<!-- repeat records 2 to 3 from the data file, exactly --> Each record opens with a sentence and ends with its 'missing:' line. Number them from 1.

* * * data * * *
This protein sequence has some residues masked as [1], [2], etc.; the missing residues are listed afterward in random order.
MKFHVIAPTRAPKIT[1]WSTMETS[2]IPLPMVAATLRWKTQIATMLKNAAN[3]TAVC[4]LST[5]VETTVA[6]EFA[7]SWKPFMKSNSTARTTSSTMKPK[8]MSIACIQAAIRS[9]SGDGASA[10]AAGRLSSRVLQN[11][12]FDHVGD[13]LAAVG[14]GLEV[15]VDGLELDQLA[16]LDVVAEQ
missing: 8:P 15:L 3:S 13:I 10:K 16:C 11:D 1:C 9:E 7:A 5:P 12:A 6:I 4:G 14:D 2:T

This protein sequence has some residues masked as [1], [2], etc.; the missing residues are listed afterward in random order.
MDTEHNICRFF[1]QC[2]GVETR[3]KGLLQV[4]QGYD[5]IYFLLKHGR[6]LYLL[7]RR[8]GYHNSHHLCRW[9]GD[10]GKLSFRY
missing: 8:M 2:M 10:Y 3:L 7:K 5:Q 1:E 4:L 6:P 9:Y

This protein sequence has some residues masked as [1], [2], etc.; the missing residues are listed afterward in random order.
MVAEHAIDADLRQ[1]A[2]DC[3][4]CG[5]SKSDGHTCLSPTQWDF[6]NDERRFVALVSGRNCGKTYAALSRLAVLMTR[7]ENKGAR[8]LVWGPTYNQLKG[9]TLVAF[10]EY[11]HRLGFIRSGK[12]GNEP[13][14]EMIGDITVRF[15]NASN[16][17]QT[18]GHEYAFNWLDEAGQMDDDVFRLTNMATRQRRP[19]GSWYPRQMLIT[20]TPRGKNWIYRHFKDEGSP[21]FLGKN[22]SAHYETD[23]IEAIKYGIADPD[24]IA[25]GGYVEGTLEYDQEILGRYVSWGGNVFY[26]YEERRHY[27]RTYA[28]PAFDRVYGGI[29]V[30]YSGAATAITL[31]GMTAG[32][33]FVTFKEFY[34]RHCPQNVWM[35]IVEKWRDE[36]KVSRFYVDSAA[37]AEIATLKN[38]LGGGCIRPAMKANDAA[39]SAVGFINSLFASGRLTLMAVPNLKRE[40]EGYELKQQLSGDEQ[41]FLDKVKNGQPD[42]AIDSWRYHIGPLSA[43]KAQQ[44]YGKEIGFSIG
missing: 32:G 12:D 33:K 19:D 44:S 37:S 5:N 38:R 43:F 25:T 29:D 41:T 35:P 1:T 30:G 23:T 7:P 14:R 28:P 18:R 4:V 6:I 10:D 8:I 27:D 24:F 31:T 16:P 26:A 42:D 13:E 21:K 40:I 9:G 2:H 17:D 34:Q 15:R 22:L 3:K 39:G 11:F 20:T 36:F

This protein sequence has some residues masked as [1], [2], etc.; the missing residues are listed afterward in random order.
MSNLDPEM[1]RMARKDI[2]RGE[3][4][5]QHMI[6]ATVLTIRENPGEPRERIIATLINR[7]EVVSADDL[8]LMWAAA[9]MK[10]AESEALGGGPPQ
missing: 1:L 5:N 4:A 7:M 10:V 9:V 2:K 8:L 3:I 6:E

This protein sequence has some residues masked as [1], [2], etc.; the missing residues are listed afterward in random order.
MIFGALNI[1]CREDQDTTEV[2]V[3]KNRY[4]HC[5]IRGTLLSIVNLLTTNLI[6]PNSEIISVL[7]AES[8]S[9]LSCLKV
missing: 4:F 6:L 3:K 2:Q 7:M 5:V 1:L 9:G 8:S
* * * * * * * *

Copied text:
This protein sequence has some residues masked as [1], [2], etc.; the missing residues are listed afterward in random order.
MDTEHNICRFF[1]QC[2]GVETR[3]KGLLQV[4]QGYD[5]IYFLLKHGR[6]LYLL[7]RR[8]GYHNSHHLCRW[9]GD[10]GKLSFRY
missing: 8:M 2:M 10:Y 3:L 7:K 5:Q 1:E 4:L 6:P 9:Y

This protein sequence has some residues masked as [1], [2], etc.; the missing residues are listed afterward in random order.
MVAEHAIDADLRQ[1]A[2]DC[3][4]CG[5]SKSDGHTCLSPTQWDF[6]NDERRFVALVSGRNCGKTYAALSRLAVLMTR[7]ENKGAR[8]LVWGPTYNQLKG[9]TLVAF[10]EY[11]HRLGFIRSGK[12]GNEP[13][14]EMIGDITVRF[15]NASN[16][17]QT[18]GHEYAFNWLDEAGQMDDDVFRLTNMATRQRRP[19]GSWYPRQMLIT[20]TPRGKNWIYRHFKDEGSP[21]FLGKN[22]SAHYETD[23]IEAIKYGIADPD[24]IA[25]GGYVEGTLEYDQEILGRYVSWGGNVFY[26]YEERRHY[27]RTYA[28]PAFDRVYGGI[29]V[30]YSGAATAITL[31]GMTAG[32][33]FVTFKEFY[34]RHCPQNVWM[35]IVEKWRDE[36]KVSRFYVDSAA[37]AEIATLKN[38]LGGGCIRPAMKANDAA[39]SAVGFINSLFASGRLTLMAVPNLKRE[40]EGYELKQQLSGDEQ[41]FLDKVKNGQPD[42]AIDSWRYHIGPLSA[43]KAQQ[44]YGKEIGFSIG
missing: 32:G 12:D 33:K 19:D 44:S 37:S 5:N 38:R 43:F 25:T 29:D 41:T 35:P 1:T 30:G 23:T 7:P 14:R 28:P 18:R 4:V 6:I 10:D 8:I 27:D 24:F 31:T 16:P 26:A 42:D 13:E 21:K 40:I 9:G 2:H 17:D 34:Q 15:R 22:L 3:K 39:G 11:F 20:T 36:F